This example illustrates the use of XMLHttpRequest as a method to conduct basic performance monitoring. While doing so you will be introduced to the basics in sending XMLHttpRequests and how to setup event handlers for managing on-going requests. Continue reading Using XMLHttpRequest to Measure Round Trip Time
If you have been playing around with Box2D then chances are you have already figured out how to simulate linear projectile motion or maybe even tried to simulate arrow flight. These are all great places to start, but maybe you are looking for something more advanced? How about a projectile that scans for targets and when it has locked on to one follows it to the bitter end? Continue reading Tracking Missile in Box2D
Simulating a single source of gravity is a sinch in Box2D. You can even switch gravity off if you like. But what about simulating multiple gravity sources, like planets? This isn’t as hard as it sounds, but requires some additional work. Something to consider is that when simulating radial gravity, or planet gravity, we don’t work with the same scales as in, um, the universe. Instead of orbits that are thousands kilometers we’re working with ten to fifty meters, depending on the canvas size and pixel to meter ratio you are using. Continue reading Simulating Multiple Sources of Gravity in Box2D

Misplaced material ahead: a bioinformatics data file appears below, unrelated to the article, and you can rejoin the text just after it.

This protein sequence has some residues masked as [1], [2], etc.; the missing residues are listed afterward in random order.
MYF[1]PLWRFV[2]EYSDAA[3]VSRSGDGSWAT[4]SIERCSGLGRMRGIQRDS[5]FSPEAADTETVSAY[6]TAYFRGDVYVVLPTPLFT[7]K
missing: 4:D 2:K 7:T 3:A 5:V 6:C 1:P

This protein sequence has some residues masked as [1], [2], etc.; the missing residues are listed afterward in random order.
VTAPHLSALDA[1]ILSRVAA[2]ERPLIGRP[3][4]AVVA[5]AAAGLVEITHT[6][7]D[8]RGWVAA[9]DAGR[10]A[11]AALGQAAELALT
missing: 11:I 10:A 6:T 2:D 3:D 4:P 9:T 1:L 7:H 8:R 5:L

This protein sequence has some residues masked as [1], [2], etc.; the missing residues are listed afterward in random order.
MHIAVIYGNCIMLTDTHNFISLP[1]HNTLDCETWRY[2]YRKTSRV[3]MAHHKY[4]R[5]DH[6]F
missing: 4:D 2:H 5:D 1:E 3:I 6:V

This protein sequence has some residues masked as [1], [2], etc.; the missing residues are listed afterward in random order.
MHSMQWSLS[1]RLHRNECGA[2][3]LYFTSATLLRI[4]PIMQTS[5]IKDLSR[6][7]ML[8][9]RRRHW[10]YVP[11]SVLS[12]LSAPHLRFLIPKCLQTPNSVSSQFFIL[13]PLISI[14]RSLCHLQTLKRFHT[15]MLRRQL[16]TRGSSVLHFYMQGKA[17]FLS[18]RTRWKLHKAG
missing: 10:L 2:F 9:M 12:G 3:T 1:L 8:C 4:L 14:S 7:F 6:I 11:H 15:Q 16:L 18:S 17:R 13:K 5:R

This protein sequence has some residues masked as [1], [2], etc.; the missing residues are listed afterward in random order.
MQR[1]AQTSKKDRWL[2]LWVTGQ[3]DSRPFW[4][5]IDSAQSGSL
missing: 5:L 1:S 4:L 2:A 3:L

Projectiles are a common game component and Box2D can help simulate projectile motion fairly well. But even Box2D has it’s limitations. The typical flight trajectory of an arrow is a good example. Continue reading Simulate Arrow Flight
When you create a game or app that requires input from the user via the mouse then knowing the coordinates of the mouse is pretty damn important. And when trying to find the relative coordinates of the mouse on the canvas on a page where there are several elements with their own alignments and borders and margins it can seem like a pain. Continue reading Where’s my mouse at?